Good old buyer’s remorse. I once had a friend who bought the perfect couch at the perfect price that looked beautiful in its assigned place and was comfortable for socializing, napping, watching TV, reading books - and with very little delivery hassle. They cried about it for two weeks.
Every problem that you’ve ever solved in your organization was, to a certain extent, based on hope - “This app gives us all of this, but that app has that plus training, which is a huge plus - if i can get everybody on board,” etc. - so you make an informed decision and hope that it’s the best one. And, with all the rapid innovation going on across all industries right now, you are almost certain to stumble across a better, shinier solution within minutes of signing a contract with your chosen vendor.
Multiply this by 50 or so apps and across your hundreds of employees and you end up with a big probability of broken hearts - justified or not.
Another side of this coin is the decision maker - who has personal ego invested into the money and resources being used. This could be a big blind ego, or it could the simple ego of someone who is trying to do the best they can with what they have available.
There might even be a few folks that are just bitter that the cloud broke apart the controls (and power) that centralized IT once had.
All of this adds up to a fair amount of cognitive dissonance that is distracting at the very least and likely not very productive.
Getting a handle on your cloud software benefits
Previously we have discussed some methods for getting a handle on the SaaS that your company is invested in (How To Create a SaaS Governance Policy) and have also given some preliminary advice on calculating the cost/value of any given cloud based solution (What is Usage? Step One in Determining SaaS ROI).
Now that we have a baseline of concepts we get to do the most human of activities: make some data-driven assumptions!
Cloud software companies live and die by the number of users they engage (or transactions they accomplish). Their number one fear (like many businesses) is churn – they fought (and paid) hard to get the customers they have and replacement customers is not only a blow to the bottom line (in fact “negative churn” can quickly overtake new bookings in MRR) it’s a blow to the ego for a growth-focused outfit.
Most of the techniques to identify and reduce churn are fairly soft - talk to your customers, offer more avenues for complaints, don't do anything stupid - and therefore not that helpful in creating something actionable. However, in most cases, the fundamental anti-churn metrics that SaaS and cloud companies look at is usage.
So, add another column or two to your spreadsheet and, on a per case basis, look at the usage metrics each vendor has made available to you, and make some assumptions - if the usage metrics don’t seem very transparent, a; get on the phone and ask for better, and b; adjust your score for vendor accordingly. They’re probably not willfully obscuring the data (reports are often among the last things coded), but still we are all trying to run our companies better, and transparency is among the mightiest of weapons.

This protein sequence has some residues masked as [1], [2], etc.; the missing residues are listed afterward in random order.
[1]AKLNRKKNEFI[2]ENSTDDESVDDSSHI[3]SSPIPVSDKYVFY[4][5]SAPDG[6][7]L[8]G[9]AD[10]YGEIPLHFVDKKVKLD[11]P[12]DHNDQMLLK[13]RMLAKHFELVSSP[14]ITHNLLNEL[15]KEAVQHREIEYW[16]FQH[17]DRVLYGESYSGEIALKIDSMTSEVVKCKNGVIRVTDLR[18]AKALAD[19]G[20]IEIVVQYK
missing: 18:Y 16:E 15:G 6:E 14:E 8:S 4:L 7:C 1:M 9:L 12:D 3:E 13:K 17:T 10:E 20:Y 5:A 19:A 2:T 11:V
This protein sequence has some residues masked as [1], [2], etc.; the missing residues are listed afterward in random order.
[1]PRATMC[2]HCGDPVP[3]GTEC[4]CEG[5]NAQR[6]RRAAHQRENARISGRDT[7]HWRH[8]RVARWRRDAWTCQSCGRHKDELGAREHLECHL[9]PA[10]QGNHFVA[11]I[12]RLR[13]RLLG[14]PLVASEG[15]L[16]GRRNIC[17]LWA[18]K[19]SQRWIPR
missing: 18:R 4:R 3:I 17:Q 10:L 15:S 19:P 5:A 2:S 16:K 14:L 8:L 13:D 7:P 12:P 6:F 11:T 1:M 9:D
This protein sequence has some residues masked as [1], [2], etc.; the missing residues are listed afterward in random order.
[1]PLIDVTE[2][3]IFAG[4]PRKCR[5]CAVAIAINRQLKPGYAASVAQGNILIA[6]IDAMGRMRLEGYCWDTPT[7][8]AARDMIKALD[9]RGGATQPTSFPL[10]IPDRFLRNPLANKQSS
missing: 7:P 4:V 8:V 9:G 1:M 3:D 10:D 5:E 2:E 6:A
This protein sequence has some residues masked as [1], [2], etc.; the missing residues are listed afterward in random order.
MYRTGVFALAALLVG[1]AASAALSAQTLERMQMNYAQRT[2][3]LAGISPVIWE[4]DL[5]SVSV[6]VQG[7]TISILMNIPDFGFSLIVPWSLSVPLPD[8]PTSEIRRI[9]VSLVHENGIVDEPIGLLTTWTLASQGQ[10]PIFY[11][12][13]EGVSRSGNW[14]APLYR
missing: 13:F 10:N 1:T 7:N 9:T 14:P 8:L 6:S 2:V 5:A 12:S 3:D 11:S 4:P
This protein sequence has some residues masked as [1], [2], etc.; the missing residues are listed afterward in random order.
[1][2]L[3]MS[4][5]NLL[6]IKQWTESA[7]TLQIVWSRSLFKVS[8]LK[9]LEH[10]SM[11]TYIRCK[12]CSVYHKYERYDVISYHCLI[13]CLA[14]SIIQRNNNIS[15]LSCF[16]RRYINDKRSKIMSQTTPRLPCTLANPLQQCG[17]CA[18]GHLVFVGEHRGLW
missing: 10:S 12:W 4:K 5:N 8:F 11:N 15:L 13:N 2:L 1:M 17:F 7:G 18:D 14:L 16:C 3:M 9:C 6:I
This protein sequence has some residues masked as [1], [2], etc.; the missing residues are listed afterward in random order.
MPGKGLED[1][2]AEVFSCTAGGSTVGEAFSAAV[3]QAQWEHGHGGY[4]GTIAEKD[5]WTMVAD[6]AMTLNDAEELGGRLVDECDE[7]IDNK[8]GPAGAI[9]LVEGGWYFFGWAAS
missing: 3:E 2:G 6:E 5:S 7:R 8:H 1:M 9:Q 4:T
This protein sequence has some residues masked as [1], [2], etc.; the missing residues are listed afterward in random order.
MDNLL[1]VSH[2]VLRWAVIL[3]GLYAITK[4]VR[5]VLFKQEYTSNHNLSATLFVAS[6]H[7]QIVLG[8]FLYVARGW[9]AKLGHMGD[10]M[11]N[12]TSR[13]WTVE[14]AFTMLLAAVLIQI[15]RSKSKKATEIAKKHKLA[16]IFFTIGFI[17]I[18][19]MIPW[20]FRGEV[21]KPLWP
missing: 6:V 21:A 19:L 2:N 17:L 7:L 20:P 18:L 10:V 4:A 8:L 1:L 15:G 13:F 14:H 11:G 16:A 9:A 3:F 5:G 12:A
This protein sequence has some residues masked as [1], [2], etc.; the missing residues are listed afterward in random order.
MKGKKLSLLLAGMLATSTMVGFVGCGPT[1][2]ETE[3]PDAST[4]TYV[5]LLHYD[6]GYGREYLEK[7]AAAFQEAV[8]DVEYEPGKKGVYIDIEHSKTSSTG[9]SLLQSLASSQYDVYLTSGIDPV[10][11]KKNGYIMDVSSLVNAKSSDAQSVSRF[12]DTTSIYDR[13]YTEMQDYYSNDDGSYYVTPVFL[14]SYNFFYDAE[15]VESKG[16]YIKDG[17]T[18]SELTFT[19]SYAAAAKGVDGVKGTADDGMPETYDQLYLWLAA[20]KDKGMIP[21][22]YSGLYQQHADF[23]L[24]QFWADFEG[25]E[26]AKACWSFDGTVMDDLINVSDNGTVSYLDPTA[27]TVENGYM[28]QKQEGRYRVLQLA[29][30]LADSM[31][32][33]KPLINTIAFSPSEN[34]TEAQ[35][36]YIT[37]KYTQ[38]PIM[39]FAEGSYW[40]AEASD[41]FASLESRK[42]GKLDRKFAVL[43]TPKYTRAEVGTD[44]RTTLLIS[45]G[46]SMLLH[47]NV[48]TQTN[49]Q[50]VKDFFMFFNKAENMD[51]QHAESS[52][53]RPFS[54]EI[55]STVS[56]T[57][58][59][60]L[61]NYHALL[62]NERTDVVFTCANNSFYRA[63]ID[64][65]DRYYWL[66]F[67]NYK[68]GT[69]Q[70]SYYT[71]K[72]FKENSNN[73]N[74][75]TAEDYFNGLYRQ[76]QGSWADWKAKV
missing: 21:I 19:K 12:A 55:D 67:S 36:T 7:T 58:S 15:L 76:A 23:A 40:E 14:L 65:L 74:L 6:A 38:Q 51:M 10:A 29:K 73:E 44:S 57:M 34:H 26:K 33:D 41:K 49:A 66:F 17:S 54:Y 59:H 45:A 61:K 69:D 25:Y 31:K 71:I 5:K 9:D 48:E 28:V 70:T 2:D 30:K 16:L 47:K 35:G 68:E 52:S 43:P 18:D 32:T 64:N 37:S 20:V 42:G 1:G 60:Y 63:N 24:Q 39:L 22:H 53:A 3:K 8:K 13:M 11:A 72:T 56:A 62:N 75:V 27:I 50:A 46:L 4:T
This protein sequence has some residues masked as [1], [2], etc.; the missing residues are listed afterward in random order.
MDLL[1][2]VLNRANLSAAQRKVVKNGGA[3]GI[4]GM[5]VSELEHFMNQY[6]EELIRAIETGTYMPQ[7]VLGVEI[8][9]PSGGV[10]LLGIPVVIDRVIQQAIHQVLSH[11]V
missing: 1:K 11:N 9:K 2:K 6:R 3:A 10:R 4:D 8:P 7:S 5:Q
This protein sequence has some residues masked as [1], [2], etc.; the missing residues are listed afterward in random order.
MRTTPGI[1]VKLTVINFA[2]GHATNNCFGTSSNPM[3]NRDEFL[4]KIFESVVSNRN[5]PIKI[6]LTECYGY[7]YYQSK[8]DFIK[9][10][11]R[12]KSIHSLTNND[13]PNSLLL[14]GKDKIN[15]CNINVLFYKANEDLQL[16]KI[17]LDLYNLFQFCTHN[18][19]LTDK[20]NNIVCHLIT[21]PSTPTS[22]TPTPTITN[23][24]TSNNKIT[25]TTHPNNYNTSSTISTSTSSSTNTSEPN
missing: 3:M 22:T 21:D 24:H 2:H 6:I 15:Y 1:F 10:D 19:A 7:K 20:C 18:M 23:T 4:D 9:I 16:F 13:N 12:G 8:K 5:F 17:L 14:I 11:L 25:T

Now cut through the cloud of internal dissonance
Now that we’ve looked several of the outside objective aspects of our various apps and vendors, we have noted the results expected, what the solution replaces and the risks associated with not continuing the solution. We have also created an objective analysis of the vendors own usage data. Now let’s assign some objective scores to a few emotional or sales-skewed qualities of services that may be informative.
- Ownership - on a scale of one to five is the solution owner open and excited about the potential of new options and technology (1) or tightened up around the legacy system like Gollum and the ring (5)?
- Overwhelmed - on a scale of one to five is the solution owner open to new projects (1) or running from fire to fire (5).
- On the Dole - on a scale of one to five is the solution owner aware of the limitations of the solution (1) or head-over-heels in love with everything about the solution (5)
See how scientific this is? Well, you get the point - what you’re trying to establish is how partisan those who are involved in the business area affected are likely to be. A higher number means that you’re going to have dig a little harder and challenge more assumptions.
Next comes the fun part - we have identified all the players, made allowances for the benefits of each solution or app, used the vendor's own methods for further objectifying the value they are helping you create, and normalized your own internal promoters. The next step will be to create your end vision, so that you take the right steps for the right reasons.